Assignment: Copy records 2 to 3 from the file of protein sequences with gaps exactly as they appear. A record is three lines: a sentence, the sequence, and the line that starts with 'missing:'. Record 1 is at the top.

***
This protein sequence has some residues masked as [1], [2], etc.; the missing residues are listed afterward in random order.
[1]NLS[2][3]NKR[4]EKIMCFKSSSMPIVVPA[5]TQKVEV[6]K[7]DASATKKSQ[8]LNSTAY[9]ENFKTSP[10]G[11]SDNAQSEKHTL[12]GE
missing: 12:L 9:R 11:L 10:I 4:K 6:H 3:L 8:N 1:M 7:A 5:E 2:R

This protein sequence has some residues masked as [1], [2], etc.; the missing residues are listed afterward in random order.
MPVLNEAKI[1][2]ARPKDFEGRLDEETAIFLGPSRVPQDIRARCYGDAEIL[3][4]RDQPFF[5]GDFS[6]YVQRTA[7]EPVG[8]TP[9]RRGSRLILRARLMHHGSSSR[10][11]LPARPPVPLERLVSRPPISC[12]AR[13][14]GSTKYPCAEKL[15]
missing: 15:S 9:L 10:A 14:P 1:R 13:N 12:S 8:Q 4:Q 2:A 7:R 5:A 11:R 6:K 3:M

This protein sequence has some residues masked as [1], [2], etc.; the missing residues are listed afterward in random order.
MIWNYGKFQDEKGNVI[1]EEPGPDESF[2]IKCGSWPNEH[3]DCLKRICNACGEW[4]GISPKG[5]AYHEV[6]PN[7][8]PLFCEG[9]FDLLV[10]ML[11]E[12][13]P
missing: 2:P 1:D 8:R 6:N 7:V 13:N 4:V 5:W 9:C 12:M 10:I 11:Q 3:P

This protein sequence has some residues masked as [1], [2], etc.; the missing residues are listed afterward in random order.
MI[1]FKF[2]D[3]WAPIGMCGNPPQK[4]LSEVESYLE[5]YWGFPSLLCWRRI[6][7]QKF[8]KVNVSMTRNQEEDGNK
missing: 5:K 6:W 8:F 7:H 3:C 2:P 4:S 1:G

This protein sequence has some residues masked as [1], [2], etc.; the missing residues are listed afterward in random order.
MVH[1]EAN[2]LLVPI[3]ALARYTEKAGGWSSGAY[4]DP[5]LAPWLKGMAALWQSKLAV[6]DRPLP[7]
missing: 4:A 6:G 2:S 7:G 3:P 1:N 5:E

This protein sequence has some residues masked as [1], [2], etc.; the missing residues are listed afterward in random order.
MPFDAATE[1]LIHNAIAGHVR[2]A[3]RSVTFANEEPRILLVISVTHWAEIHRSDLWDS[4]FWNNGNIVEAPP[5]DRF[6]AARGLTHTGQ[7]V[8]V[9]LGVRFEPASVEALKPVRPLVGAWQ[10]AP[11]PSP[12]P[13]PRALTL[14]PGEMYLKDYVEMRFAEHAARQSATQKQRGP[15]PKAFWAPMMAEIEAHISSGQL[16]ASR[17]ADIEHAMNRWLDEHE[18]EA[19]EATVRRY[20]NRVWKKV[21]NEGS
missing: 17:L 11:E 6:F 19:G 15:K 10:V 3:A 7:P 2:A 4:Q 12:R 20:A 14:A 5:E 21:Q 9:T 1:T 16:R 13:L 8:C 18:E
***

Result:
This protein sequence has some residues masked as [1], [2], etc.; the missing residues are listed afterward in random order.
MPVLNEAKI[1][2]ARPKDFEGRLDEETAIFLGPSRVPQDIRARCYGDAEIL[3][4]RDQPFF[5]GDFS[6]YVQRTA[7]EPVG[8]TP[9]RRGSRLILRARLMHHGSSSR[10][11]LPARPPVPLERLVSRPPISC[12]AR[13][14]GSTKYPCAEKL[15]
missing: 15:S 9:L 10:A 14:P 1:R 13:N 12:S 8:Q 4:Q 2:A 7:R 5:A 11:R 6:K 3:M

This protein sequence has some residues masked as [1], [2], etc.; the missing residues are listed afterward in random order.
MIWNYGKFQDEKGNVI[1]EEPGPDESF[2]IKCGSWPNEH[3]DCLKRICNACGEW[4]GISPKG[5]AYHEV[6]PN[7][8]PLFCEG[9]FDLLV[10]ML[11]E[12][13]P
missing: 2:P 1:D 8:R 6:N 7:V 13:N 4:V 5:W 9:C 12:M 10:I 11:Q 3:P